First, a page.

If Mean Froze
by Carrie Jones
It is recess and all my friends rush out to play
Freeze tag. I am always brilliant at standing still
As Scott Quinn, Jackie Shriver rush past me — one,
Two, three — until a hand reaches out to tag me into motion
Again, but this day I have to talk to Mr. Q,
My English teacher, a too-good girl, I never get
In trouble, but Mr. Q doesn't like me, never picks
My stories to read, never picks me to talk
If my hand is raised. He cringes when I talk. Every time
My mouth opens, he cringes. Everyone whispers
About it. Whatever he wants, I know it can't be good.
Not me alone with him and his porn star mustache and talk radio voice.
My dad has just died. My step-uncle has just touched me.
I am not prepared for even the smallest of blows, but there
He is — an earthquake of a man, always rumbling, always ready
To tremor my life into something that's just rubble.
"You are here because of your s"s," he says.
My s's ... My s's ... My ... I pick at a hangnail, shift
My weight, look out the window at Jackie running
From Paul Freitzel, laughing ... laughing ... happy ...
Back in first grade, I refused to talk because everyone laughed at my voice, at those s's that slurred around in my mouth and refused to be still, those hopeless, moving things. Jayed Jamison imitated me to giggles, calling me Carrie Barnyard, St. Bernard, pulling my hair, chasing me at recess, knocking me down so my tongue tasted dirt and pine needles invaded my mouth and then he'd start it all over again, hissing s words in my ear, sss-sausage, sssss-snake, shshshs-shiver, all those sloshy s's. Everybody just watched. Everybody took tag turns mocking my voice so
I stopped talking. I stopped
Moving my tongue. I gave
Away my lunch, my snacks
Until people loved me too much
To be mean. And slowly
-- what an s word --
I started moving again, whispering
Words and thought forward
While Jayed stayed stuck in first grade.
We moved on to second and cursive writing,
Haikus, and Mrs. Snearson who wore fatigues.
I thought it was over.
This seventh-grade recess, Mr. Q ends all that.
He says, "If you don't fix your ridiculous voice,
You will never make anything of yourself. You will be a loser
Forever, Carrie. No one wants to love a girl that sounds like you.
No one wants to hire a girl like you. Don't you want
A life?" He perches on his desk and I stare at too-tight chinos
And a porn mustache and manage to say, "But . . ."
He cringes, lifts a finger, stops my words.
"You will never be anything with a voice like yours," he says.
"Think about it." I have thought about it for six years of speech
Therapy, one year of teasing, bullying, and I do not need to think
Anymore, but I do as he lets me go. I run down the linoleum hall
Thinking about it, wondering what happened to being safe, what happened
To being able to protect my sloppy tongue with friends. And I wonder
What if mean was frozen in a game of tag and nobody ever touched
Its fingers to let it go run free and it just had to stay there alone forever.
"If Mean Froze" excerpted from Dear Bully: 70 Authors Tell Their Stories, edited by Carries Jones and Megan Kelley Hall. Copyright 2011 by Carrie Jones. Excerpted by permission of HarperCollins.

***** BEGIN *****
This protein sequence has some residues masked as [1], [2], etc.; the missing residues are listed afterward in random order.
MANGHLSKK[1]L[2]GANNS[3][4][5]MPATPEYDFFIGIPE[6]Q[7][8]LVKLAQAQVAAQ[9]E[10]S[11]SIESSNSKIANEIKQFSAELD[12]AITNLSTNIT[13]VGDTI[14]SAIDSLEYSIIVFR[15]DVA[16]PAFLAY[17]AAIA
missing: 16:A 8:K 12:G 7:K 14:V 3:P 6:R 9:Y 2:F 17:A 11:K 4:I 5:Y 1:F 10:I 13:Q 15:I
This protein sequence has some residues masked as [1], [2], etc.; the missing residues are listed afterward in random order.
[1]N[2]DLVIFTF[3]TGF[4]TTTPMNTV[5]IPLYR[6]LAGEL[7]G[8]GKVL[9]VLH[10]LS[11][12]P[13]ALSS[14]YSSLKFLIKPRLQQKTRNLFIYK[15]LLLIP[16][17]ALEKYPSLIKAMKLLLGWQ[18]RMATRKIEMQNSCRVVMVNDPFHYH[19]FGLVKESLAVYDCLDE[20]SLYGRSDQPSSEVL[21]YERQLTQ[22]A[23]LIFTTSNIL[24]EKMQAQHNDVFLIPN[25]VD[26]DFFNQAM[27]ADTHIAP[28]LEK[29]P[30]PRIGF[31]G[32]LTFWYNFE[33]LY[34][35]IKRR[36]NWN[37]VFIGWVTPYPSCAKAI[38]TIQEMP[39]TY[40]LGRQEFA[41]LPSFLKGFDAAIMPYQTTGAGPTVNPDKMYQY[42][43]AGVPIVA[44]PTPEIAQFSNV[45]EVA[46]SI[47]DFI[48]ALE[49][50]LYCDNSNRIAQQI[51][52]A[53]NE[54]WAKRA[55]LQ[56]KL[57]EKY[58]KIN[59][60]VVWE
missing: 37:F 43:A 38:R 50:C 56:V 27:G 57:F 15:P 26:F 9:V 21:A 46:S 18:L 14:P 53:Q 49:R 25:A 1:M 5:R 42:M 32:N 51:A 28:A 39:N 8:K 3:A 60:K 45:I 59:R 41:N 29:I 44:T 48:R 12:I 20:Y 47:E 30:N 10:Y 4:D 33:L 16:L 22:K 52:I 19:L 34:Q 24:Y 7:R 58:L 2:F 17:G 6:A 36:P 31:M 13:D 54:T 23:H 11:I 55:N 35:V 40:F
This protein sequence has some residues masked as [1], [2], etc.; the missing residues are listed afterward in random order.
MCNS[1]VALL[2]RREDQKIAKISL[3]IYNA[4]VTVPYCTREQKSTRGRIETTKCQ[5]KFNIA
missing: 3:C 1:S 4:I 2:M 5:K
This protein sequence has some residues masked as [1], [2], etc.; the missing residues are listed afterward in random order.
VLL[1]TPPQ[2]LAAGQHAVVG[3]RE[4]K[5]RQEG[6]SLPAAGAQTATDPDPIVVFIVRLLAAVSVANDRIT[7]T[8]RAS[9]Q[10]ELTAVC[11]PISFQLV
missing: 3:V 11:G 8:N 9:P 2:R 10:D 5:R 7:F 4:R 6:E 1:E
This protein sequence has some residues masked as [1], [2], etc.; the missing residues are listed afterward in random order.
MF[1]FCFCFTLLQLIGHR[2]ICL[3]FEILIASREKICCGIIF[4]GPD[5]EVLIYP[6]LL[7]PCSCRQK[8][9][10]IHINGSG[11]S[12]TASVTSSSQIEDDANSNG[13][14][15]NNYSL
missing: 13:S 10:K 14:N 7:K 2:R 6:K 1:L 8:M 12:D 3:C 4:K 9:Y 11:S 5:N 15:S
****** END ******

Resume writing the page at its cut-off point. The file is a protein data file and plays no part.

The Day I Followed
by Eric Luper
"Only one last test and you're in the club," I said to Sam, who was trotting alongside me like a puppy eager for a treat. I could feel excitement radiate off him as we walked to the far side of Henshaw Park.
Sam fiddled with the zipper of his hoodie. "What do I have to do?" he asked.
"It's easy," I said, not quite sure what I had in store for him.
Ricky Parillo had told Sam that there was a series of tests you had to pass in order to get in with the group of kids who hung out at the park, and Sam had been begging all afternoon. The least we could do was give him something to do.
I glanced back at the bench near the swings. The other neighborhood kids — Ricky; Mark; the twins, Glen and Gary; and a few guys I didn't know — urged me on with grins and fist pumps. It had been only a few days since Ricky had pegged me in the back of the head with a basketball and I figured I'd rather be on the dealing side of things for a change. Anyhow, Sam could take it. He'd been putting up with this sort of stuff long before I moved to town.
At least that's what I'd heard.
It started off simple: sprint a few laps around the park, go buy us gum at the candy store, hang upside down from the monkey bars for five minutes, anything we could think of to amuse ourselves.
On all counts, Sam eagerly did what we told him to do.
And on all counts I was glad it wasn't me.
"The last test is on the tennis courts," I said.
"You sure every one of you had to do all these things?" Sam asked skeptically.
"Of course," I lied. I unlatched the heavy gate and led Sam to the net.
My mind scrambled to think of something that would give the other kids a good laugh. "I'm going to blindfold you and you have to find your way out."
I figured watching Sam bumble around on the green concrete would be pretty funny. Maybe he'd even trip over the net.
"That's lame," he said.
"I told you it was easy."
Sam smiled. His crooked teeth spread his lips apart. His wavy hair stuck to his forehead in sweaty swirls. He was such an easy target, so odd-looking, so gullible. It was no wonder most of the fifth graders picked on the kid.
I felt a pang of guilt.
But it was only a pang.
The rest of me felt relieved it wasn't me going through this fake initiation.
"What are you going to blindfold me with?" Sam asked.
"I don't know." I patted my pockets. "Do you have anything?"
"I could put my hoodie on backward," he offered. "You know, so the hood covers my face."
Sam pulled his arms out of the sleeves and turned his sweatshirt around. Then he flipped his hood up over his face. "I'm totally blind!" he joked as he flailed his arms around dramatically. I could hear the smile in his voice.
The other guys cheered from across the park.
Something fluttered in my chest. Was it fear? Excitement? Maybe it was something else. What I knew was that it was the first time I'd felt in control in a while. I had been struggling for friends ever since I moved here in third grade. Amusing the kids at the park, getting on their good side, seemed an excellent way to do it.
"All right," I said. "I'll just turn you around a few times . . ."
Sam held out his arms so I could spin him more easily.
I glanced at the other kids. Ricky gave me a thumbs-up.
When I figured Sam was dizzy enough, I let him go. He spun around a few extra times for good measure. By the time I slipped out of the tennis court, Sam was staggering about, groping for anything to help him regain his bearings. He stumbled to the edge of the court and leaned a shoulder against the fence. For a moment I was both afraid and amused that he might throw up inside his own hood.
Probably just playing it up to make us laugh, I thought.
That's when Mark pushed past me onto the court and held Sam against the fence. Ricky pulled the strings of Sam's hoodie through the bars and yanked them tight so Sam's head was snug against the metal. Then he tied a triple knot. Sam cried out but Mark and Ricky dashed away. I looked for Glen and Gary, but the twins were already gone, having hoisted Sam's new ten-speed high into the branches of a nearby tree. Everyone else was running, too.